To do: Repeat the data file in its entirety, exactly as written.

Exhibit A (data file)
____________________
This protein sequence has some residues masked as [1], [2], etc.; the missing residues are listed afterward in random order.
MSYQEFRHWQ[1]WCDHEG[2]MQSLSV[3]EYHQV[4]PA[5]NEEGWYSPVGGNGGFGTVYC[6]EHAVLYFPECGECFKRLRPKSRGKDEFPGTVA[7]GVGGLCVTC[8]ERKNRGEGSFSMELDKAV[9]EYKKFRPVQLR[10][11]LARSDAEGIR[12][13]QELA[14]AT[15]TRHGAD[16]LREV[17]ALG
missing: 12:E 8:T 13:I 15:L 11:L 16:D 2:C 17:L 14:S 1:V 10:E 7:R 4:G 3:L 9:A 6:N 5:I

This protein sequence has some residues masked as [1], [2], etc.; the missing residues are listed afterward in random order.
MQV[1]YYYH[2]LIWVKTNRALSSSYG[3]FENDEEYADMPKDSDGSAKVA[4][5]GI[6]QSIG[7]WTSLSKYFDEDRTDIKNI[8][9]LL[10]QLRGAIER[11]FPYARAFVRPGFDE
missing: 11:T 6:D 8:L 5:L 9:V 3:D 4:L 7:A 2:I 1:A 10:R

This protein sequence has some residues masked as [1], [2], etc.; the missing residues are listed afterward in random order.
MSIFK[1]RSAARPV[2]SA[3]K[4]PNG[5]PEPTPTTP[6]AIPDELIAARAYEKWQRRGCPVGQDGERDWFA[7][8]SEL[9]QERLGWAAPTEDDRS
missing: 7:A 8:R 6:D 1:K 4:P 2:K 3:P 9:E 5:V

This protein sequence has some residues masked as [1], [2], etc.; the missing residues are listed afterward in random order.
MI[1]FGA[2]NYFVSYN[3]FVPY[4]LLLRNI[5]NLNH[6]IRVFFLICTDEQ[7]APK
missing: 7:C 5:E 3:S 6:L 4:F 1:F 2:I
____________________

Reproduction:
This protein sequence has some residues masked as [1], [2], etc.; the missing residues are listed afterward in random order.
MSYQEFRHWQ[1]WCDHEG[2]MQSLSV[3]EYHQV[4]PA[5]NEEGWYSPVGGNGGFGTVYC[6]EHAVLYFPECGECFKRLRPKSRGKDEFPGTVA[7]GVGGLCVTC[8]ERKNRGEGSFSMELDKAV[9]EYKKFRPVQLR[10][11]LARSDAEGIR[12][13]QELA[14]AT[15]TRHGAD[16]LREV[17]ALG
missing: 12:E 8:T 13:I 15:L 11:L 16:D 2:C 17:L 14:S 1:V 10:E 7:R 4:G 3:L 9:A 6:N 5:I

This protein sequence has some residues masked as [1], [2], etc.; the missing residues are listed afterward in random order.
MQV[1]YYYH[2]LIWVKTNRALSSSYG[3]FENDEEYADMPKDSDGSAKVA[4][5]GI[6]QSIG[7]WTSLSKYFDEDRTDIKNI[8][9]LL[10]QLRGAIER[11]FPYARAFVRPGFDE
missing: 11:T 6:D 8:L 5:L 9:V 3:D 4:L 7:A 2:I 1:A 10:R

This protein sequence has some residues masked as [1], [2], etc.; the missing residues are listed afterward in random order.
MSIFK[1]RSAARPV[2]SA[3]K[4]PNG[5]PEPTPTTP[6]AIPDELIAARAYEKWQRRGCPVGQDGERDWFA[7][8]SEL[9]QERLGWAAPTEDDRS
missing: 7:A 8:R 6:D 1:K 4:P 2:K 3:P 9:E 5:V

This protein sequence has some residues masked as [1], [2], etc.; the missing residues are listed afterward in random order.
MI[1]FGA[2]NYFVSYN[3]FVPY[4]LLLRNI[5]NLNH[6]IRVFFLICTDEQ[7]APK
missing: 7:C 5:E 3:S 6:L 4:F 1:F 2:I